If reelected Israeli Prime Minister Benjamin Netanyahu stays true to his political survivalism, he’ll take his coalition toward the center—but to what end?
Pierre Klochendler, last updated: January 30, 2013
Inter Press Service
“He who believes doesn’t fear”…re-elected Prime Minister Benjamin Netanyahu hums a popular tune played with great intensity by his supporters. Indeed, faith is what Netanyahu badly needs right now as people showed just how little faith they have in him. “We’ll have coalition problems,” confides a Likud lawmaker.
Support for Netanyahu got him just enough seats in Parliament for his Likud party to keep him in office while a surging centrist vote inflated support for Yair Lapid, only a year ago a TV celebrity freshly converted to politics, and now king-maker, power-broker and potential game-changer.
“Those who voted for us chose normalcy, mutual trust, education and housing, care for the weak,” declared Lapid when it became clear that his Yesh ‘Atid (There’s a Future) was Israel’s second largest party.
“The state of Israel faces the most complex challenges,” warned Lapid. “The economic crisis threatens our middle class; Israel is isolated because of the diplomatic impasse.”
Two years ago, ‘The people demand social justice’ became the rallying call for middle-class Israelis trying against all odds to find a way of life that fulfils their expectation – normalcy. The protest subsided, but social grievances lingered.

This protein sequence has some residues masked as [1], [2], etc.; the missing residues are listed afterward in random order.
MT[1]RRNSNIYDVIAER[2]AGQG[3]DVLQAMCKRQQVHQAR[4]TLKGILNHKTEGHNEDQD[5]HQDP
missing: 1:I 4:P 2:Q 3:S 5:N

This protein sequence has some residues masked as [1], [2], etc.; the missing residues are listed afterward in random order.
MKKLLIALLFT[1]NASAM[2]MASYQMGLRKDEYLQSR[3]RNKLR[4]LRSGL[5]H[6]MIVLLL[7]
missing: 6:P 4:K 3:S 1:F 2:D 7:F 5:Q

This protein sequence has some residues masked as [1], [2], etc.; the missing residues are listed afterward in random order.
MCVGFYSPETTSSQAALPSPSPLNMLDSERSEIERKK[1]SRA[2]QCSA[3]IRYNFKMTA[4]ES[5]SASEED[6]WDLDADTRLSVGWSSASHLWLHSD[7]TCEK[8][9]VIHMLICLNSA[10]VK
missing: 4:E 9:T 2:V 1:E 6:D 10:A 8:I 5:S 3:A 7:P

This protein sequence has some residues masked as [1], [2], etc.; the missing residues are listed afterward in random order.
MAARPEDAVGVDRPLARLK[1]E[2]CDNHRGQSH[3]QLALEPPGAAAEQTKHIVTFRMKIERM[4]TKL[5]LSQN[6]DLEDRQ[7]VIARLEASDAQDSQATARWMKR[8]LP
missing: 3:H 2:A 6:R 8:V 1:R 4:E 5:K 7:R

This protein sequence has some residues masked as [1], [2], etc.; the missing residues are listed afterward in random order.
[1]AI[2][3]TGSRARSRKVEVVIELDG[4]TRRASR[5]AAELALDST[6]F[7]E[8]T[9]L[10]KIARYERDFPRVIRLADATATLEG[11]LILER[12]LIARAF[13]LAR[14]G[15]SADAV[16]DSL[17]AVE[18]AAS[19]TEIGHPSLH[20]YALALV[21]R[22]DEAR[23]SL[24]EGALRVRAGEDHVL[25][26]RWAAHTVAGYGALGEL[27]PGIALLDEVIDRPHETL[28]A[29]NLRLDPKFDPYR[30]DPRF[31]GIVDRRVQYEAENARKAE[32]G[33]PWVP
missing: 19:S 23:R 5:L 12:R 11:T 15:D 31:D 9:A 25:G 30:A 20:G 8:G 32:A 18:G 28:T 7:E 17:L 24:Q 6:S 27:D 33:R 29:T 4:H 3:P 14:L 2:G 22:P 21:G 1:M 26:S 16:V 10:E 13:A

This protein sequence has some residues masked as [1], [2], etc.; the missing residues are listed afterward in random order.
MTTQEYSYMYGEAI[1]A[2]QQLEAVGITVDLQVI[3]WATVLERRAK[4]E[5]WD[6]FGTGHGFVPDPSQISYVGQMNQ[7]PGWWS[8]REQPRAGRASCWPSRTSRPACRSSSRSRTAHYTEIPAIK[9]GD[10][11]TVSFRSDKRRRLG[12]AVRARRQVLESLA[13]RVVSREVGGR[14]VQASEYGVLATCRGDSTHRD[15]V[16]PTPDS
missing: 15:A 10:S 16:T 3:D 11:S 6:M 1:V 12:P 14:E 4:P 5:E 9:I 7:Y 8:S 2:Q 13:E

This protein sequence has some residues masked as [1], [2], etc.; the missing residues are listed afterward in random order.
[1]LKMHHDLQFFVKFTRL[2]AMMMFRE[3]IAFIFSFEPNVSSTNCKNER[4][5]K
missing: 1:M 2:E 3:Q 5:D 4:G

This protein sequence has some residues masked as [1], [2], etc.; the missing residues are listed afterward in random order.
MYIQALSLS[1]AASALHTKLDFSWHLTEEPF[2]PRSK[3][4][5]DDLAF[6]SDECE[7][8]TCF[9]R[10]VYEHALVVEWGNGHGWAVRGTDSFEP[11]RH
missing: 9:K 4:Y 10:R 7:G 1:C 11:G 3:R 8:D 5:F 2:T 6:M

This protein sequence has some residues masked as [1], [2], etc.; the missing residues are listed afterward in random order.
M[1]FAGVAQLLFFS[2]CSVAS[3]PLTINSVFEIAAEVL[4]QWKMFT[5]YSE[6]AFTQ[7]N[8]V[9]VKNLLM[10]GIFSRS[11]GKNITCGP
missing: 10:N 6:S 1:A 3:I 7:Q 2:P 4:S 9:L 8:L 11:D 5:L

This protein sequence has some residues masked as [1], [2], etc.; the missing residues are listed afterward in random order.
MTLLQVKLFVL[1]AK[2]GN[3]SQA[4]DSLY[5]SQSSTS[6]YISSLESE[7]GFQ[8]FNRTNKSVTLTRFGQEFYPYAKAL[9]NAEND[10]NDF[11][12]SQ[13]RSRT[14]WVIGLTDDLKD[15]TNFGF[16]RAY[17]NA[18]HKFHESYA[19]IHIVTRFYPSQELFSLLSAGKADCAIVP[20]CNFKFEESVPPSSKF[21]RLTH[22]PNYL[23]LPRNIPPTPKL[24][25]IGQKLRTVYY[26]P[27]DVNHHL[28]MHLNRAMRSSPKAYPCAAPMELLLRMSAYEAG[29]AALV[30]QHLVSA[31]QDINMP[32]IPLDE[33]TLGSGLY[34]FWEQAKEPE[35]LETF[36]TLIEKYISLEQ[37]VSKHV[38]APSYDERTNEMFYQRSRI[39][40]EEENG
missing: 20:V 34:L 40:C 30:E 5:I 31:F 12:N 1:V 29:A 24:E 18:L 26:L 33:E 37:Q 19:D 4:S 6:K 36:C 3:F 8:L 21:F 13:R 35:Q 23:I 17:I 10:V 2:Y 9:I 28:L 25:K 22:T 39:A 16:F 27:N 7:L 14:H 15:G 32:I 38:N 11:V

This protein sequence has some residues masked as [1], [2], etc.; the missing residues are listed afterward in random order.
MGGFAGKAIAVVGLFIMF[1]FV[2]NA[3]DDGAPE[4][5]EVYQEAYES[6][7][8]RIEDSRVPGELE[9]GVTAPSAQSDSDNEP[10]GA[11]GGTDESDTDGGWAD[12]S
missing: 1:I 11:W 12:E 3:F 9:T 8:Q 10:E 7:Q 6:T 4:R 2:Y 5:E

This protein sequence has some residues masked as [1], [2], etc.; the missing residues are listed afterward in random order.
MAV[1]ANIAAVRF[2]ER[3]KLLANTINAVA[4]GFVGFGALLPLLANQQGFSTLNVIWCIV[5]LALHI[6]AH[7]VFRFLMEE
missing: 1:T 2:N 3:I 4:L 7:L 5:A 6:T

Attentive to people’s demands, Lapid campaigned for reduction of the cost of living, including affordable housing for young couples; a more equal sharing of the defence burden by proposing to draft the ultra-Orthodox currently exempt from military service; and a return to peace talks with Palestinian President Mahmoud Abbas.
Netanyahu chose to ignore those demands; he recycled old ideas. His unbending, unforgiving motto was ‘A strong Prime Minister for a strong Israel’. But a budget deficit of 10.5 billion dollars (4.2 percent of GDP) betrayed Israel’s vulnerability.
Just as he stood twice already as prime minister (in 1996 and 2009) before the Western Wall, Judaism’s most revered site, Netanyahu stood there again after he voted – as if he himself was the last wall against a division of Jerusalem.
He thought he would uphold his political stature if only he maintained a status quo of occupation in the West Bank and buttressed Israel’s fences and stockade against Syria, Egypt, and the Gaza Strip.
He refused to make the most of progress made during the Annapolis peace process (2007-8) by his predecessor Ehud Olmert, instead preferring to argue for starting peace talks all over again from scratch.
At the beginning of his term in May 2009, during his only meaningful policy address at Bar Ilan University, he agreed to the principle of a “demilitarised state” in Palestine. Then he consented, albeit reluctantly as a result of “proximity talks”, to a ten-month moratorium on settlement construction.
But instead of following the U.S. advice that he prolongs the freeze for an additional three months, he initiated a surge in settlement expansion in occupied East Jerusalem and parts of the West Bank.